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May 2022

Early Modern Discussion Group | Louise McCarthy

5 May @ 2:00 pm - 3:00 pm
Online

Early English maps of North America and the East Indies as visual commercial fantasies (1580s-1620s) Early modernists with an interest in late Elizabethan and Jacobean commerce will be familiar with the label “promotional literature”. The phrase encompasses a variety of texts – ranging from sermons to plays, poems and pamphlets – produced by or for trade-stock companies to garner personal and financial support, but also to convince the public of the legitimacy of projects which were initially perceived as high-risk.…

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Lecture | Steve Gunn

12 May @ 5:15 pm - 6:30 pm
TBC

Steve Gunn, University of Oxford - The Court of Henry VII Is it really true that, as Geoffrey Elton once crisply put it, ‘there is little to know’ about Henry VII’s court? This lecture argues that while Elton was right to point out ‘the deficiencies of the evidence’ for Henry’s court compared with those of his Tudor successors, he misjudged its importance. The court played a central role in almost all the activities of Henry’s rule, from his management of…

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Masterclass | Steve Gunn

13 May @ 10:00 am - 12:00 pm
Arts Tower Boardroom, Western Bank
Sheffield, S10 2TN
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What can we do with Tudor coroners’ inquests? This class will consider the different approaches that we have taken coroners’ inquest reports in our project on Accidental Death and Everyday Life in sixteenth-century England (http://tudoraccidents.history.ox.ac.uk/). We can think about inquests as a process: who sat on juries, for example, or what counted as an accident. We can generate large-scale statistics about causes of death and the activities they reveal. We can compare advice in contemporary works with the practices featured…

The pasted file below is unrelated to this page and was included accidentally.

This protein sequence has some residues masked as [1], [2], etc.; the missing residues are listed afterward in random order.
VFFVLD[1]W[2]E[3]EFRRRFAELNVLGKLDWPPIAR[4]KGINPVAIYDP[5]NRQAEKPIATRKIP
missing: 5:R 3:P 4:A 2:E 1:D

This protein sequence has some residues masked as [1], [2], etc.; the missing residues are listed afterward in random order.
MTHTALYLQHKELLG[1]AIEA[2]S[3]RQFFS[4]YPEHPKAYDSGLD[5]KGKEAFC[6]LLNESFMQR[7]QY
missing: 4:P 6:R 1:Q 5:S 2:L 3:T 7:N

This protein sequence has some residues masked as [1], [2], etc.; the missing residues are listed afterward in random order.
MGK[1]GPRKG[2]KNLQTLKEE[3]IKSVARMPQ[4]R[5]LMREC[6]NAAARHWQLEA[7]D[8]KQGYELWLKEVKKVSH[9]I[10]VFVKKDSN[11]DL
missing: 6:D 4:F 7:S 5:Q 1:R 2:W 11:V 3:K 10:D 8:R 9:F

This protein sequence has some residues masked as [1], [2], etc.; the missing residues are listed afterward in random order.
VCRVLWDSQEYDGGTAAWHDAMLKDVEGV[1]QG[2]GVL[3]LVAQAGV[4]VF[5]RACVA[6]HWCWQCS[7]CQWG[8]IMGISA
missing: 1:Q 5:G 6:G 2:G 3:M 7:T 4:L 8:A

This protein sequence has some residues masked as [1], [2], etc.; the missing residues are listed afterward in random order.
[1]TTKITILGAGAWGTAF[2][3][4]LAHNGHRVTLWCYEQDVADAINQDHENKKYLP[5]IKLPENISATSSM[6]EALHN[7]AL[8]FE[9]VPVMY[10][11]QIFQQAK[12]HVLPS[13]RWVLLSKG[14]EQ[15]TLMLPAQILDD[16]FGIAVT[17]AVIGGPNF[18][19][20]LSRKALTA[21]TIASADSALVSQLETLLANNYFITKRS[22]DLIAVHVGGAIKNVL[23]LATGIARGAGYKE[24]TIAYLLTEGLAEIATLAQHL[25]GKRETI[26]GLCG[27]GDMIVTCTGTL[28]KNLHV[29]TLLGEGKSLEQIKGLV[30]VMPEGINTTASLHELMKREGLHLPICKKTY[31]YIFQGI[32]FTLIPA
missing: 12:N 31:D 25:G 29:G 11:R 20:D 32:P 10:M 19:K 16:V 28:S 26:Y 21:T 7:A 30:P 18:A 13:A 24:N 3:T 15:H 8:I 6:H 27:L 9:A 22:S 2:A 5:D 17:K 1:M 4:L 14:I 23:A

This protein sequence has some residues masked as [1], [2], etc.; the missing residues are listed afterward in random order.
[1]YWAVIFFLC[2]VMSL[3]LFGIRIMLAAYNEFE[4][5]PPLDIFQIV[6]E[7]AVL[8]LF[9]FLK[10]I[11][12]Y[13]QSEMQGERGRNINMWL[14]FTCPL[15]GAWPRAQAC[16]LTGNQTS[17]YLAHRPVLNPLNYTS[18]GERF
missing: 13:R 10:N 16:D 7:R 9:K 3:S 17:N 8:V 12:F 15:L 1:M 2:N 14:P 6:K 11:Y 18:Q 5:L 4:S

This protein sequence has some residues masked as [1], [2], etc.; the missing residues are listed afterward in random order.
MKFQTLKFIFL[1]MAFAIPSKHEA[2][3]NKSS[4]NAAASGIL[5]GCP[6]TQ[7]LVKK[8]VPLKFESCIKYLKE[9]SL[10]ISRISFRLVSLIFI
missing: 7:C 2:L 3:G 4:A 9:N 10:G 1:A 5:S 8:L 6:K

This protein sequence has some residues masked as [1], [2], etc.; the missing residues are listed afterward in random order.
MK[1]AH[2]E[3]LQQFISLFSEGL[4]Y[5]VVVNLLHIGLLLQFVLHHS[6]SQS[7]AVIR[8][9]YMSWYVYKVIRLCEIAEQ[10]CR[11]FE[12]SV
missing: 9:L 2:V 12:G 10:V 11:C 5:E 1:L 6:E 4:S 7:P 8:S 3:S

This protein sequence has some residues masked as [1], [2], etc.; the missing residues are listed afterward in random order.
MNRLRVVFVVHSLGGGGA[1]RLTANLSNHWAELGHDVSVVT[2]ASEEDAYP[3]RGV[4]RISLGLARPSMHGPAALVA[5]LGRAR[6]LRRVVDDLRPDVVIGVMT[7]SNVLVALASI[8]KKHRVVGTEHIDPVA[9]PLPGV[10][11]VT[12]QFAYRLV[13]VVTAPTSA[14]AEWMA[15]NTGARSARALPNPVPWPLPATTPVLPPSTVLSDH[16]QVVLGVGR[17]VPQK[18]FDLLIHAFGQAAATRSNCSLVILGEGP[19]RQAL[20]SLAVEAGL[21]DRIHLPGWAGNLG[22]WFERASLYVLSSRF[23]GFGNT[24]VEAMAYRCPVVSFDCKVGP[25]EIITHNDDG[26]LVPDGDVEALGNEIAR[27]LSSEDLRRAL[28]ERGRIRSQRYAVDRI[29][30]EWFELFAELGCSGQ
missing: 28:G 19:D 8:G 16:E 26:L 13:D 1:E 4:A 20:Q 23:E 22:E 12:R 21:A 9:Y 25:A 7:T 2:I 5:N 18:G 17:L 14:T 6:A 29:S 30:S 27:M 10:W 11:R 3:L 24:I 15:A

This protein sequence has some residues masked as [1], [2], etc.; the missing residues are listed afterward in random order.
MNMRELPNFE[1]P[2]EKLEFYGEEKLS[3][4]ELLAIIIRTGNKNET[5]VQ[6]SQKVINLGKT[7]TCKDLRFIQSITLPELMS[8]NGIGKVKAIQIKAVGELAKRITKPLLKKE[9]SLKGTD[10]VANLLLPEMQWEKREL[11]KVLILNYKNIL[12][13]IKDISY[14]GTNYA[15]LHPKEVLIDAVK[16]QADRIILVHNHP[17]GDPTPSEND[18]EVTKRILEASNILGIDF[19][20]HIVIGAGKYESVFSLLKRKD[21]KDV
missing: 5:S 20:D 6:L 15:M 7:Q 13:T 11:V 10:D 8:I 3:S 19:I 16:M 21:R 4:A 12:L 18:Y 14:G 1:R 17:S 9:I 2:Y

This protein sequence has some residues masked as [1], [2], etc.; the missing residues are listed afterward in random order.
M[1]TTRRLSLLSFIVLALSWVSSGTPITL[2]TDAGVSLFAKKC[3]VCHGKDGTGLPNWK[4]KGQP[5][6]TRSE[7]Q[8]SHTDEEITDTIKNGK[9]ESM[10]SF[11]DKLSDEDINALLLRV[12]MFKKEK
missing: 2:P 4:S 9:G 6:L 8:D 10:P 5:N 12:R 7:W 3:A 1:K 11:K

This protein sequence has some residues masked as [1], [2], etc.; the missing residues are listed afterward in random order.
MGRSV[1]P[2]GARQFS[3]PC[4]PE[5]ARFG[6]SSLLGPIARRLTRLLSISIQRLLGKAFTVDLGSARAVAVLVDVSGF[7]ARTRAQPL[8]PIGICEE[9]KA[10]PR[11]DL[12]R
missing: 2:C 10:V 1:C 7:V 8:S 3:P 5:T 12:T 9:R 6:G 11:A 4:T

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Lecture | Michelle Dowd

26 May @ 5:15 pm - 6:30 pm
Online

Form and the Future of Early Modern Women’s Writing Michelle Dowd will talk about feminist formalism and how it might shape the field of early modern women’s writing as a field of study. She will also discuss some of the practicalities of collaborative scholarship, including co-authorship and co-editing. Michelle M. Dowd is the Hudson Strode Professor of English and director of the Hudson Strode Program in Renaissance Studies at the University of Alabama. In addition to co-editing several volumes, she…

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June 2022

Emeritus Professor Wilfrid Prest

7 June @ 5:30 pm - 7:00 pm
The Diamond, Workroom 1, 32 Leavygreave Rd
Sheffield, S3 7RD
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The great litigation decline: character, causes and consequences, 1689-1760 Drawing on research for the 1689-1760 volume of the Oxford history of the laws of England, this looks at one of the great puzzles of early modern social and legal history - the causes and consequences of the great 18th century litigation slump in England. About the speaker Wilfrid Prest was educated at the University of Melbourne (BA Hons.), and the University of Oxford (DPhil, Modern History); after a brief stint…